US 3930714 A
A dielectric optical waveguide can be made by forming a bundle of rods in which a single rod made of glass suitable for forming the core of the dielectric optical waveguide is surrounded by three rods made of a glass suitable for forming the cladding of the dielectric optical waveguide. The bundle of rods is heated and drawn down to a suitable size. By increasing the number of rods in the bundle it is possible to make a dielectric optical waveguide with a plurality of cores.
1. A method of making a monomode dielectric optical waveguide having at least one core of triangular cross-section of a first glass composition and a cladding of a second glass composition, the refractive index of the glass of said core being higher than that of the glass of said cladding, the steps comprising:
a. forming a bundle consisting of circular cross-section cladding rods of equal diameter in integral multiples of three with all rods parallel and the rods in each group of three in peripheral contact with the other two, with a core rod of circular cross-section arranged in the space defined between each group of three cladding rods and sized so as to be in peripheral contact with each surrounding cladding rod;
b. heating said bundle to a temperature at which the glasses of both said first and second compositions are plastic; and
c. drawing said bundle down by an amount sufficient to produce a triangular cross-section of said core rods and a circular cross-section of the drawn bundle.
2. A method of making a triangular cored dielectric optical waveguide as claimed in claim 1 wherein said bundle of rods comprises a single rod of said first composition and three rods of said second composition.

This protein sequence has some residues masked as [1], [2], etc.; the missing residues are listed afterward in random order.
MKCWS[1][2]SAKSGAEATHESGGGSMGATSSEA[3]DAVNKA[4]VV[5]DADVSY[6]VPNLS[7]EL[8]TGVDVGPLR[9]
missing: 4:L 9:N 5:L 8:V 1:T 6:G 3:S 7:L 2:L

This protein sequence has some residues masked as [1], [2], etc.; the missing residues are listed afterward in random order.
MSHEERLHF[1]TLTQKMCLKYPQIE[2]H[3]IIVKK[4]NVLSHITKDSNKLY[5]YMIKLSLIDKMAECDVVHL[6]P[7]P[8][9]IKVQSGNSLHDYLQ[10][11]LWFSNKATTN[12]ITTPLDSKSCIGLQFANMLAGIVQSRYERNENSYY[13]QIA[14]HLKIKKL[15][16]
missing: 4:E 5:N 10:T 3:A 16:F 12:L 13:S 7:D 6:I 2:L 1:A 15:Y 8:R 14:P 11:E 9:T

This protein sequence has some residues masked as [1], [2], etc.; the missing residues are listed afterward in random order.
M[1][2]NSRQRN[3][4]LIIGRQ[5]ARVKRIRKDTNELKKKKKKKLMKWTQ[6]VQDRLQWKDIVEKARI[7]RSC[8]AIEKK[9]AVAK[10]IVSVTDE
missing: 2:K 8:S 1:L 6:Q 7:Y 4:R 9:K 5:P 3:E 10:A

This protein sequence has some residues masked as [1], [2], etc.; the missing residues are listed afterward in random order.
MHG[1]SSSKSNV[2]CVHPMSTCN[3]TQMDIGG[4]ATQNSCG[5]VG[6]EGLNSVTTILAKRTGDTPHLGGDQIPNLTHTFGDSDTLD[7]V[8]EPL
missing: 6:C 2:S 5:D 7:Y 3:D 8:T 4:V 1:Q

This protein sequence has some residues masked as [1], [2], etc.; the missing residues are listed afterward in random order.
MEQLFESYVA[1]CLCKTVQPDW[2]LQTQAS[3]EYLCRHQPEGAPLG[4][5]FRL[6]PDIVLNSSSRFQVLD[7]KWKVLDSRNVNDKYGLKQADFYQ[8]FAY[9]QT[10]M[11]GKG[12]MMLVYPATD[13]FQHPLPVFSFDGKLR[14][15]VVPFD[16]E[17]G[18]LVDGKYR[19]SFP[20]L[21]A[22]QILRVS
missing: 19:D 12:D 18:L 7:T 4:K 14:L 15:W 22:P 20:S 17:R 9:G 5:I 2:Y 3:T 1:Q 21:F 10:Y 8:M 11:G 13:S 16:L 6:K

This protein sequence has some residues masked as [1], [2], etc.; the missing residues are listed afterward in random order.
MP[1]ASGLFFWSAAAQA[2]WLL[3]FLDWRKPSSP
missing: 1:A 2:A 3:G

3. A method of making a triangular cored dielectric optical waveguide as claimed in claim 1 wherein said bundle of rods includes a plurality of rods of said first composition.
4. A dielectric optical waveguide made by the process claimed in claim 1.
The present invention relates to dielectric optical waveguides and methods of making dielectric optical waveguides.
The terms "optical" and "light" as herein used are to be understood as extending to those regions of the electro-magnetic spectrum more usually designated as the infra-red, visible, and ultra-violet.
The term "triangular" as herein used is intended to cover geometric structures having straight line sides, and geometric structures having curved sides, a side being defined as a line having a radius of curvature, bounded at its ends by regions of smaller radius of curvature or by discontinuities in the radius of curvature.
One of the most frequently used methods of making dielectric optical waveguides, is to position a glass rod of one composition inside a glass tube of another composition, and to draw the composite tube out until its dimensions are such that it will behave as a dielectric optical waveguide. The chief disadvantages with this technique is the difficulty encountered in completely removing dust and dirt from the inside of the tube.
It is an object of the present invention to provide a method of drawing dielectric optical waveguide from glass rods, in which the need to clean the internal surface of a tube is avoided.
According to the present invention there is provided a method of making a triangular cored dielectric optical waveguide having at least one core of a first glass composition and a cladding of a second glass composition, the first glass composition having a higher refractive index than the second glass composition wherein a bundle of circular sectioned glass rods is formed, each of said rods having either said first or said second composition, said rods disposed so that there are three and only three rods of said second composition disposed immediately circumjacent each rod of said first composition; heating the bundle of rods to a temperature at which the glasses of said first and said second compositions are plastic and drawing said bundle of rods to produce a dielectric optical waveguide.
According to a second aspect of the present invention there is provided a dielectric optical waveguide made by the process set forth in the preceding paragraph.
The invention will now be described by way of example with reference to the embodiments illustrated in the accompanying diagrammatic drawings in which:
FIG. 1 shows a cross-section through a bundle of fibres prior to the drawings operation;